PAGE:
Arab-American groups have criticised Coca-Cola for is Super Bowl advert, which shows an Arab walking through the desert with a camel.
The man, dressed in traditional Arab dress, meets Las Vegas showgirls, cowboys and a group of bikers. The group all race to reach a giant bottle of Coke in the horizon, but the camel refuses to move, leaving the Arab man in last place.
The end of the advert sees viewers being asked to vote for who should win the race, however the character of the Arab is not an option.
President of the American-Arab Anti-Discrimination Committee, Warren David, was one of the first to hit out at the advert. He asked: "Why is it that Arabs are always shown as either oil-rich sheikhs, terrorists, or belly dancers?"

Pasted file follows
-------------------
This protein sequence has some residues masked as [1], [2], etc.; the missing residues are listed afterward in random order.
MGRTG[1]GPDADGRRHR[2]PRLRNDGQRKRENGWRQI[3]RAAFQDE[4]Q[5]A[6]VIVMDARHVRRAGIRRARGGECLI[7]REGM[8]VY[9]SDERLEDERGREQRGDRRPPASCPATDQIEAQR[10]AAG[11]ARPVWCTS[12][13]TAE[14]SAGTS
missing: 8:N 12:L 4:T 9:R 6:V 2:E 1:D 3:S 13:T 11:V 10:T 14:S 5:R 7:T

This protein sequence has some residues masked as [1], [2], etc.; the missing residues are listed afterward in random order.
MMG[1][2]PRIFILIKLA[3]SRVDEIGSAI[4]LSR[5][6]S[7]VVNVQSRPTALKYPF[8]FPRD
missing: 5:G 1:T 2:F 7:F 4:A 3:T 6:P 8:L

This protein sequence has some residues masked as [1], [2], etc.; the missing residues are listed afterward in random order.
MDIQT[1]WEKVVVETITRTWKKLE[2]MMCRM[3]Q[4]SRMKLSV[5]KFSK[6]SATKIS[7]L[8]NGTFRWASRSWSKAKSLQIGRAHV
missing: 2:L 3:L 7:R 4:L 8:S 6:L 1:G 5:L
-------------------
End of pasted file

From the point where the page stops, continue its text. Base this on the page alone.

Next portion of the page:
Imam Ali Siddiqui, president of the Muslim Institute for Interfaith Studies, said in an email that: "The Coke commercial for the Super Ball is racist, portraying Arabs as backward and foolish Camel Jockeys, and they have no chance to win in the world”
Meanwhile, Abed Ayoub, ADC's director of legal and policy affairs, said: "What message is Coke sending with this? By not including the Arab in the race, it is clear that the Arab is held to a different standard when compared to the other characters in the commercial."
Coca-Cola spokeswoman Lauren Thompson said that the company had taken a "cinematic" approach when making the advert, by using the characters as a nod to movies of the past.
This is the latest Super Bowl ad to come under fire for racist undertones. The "Get Happy" Super Bowl spot from Volkswagen shows a white man adopt a Jamaican accent due to the joy of owning a Volkswagen car. Christopher John Farley, a Jamaican-born Wall Street journalist, was one of many to criticise the ad, saying it was "off-putting to see the Island spirit used as a punchline."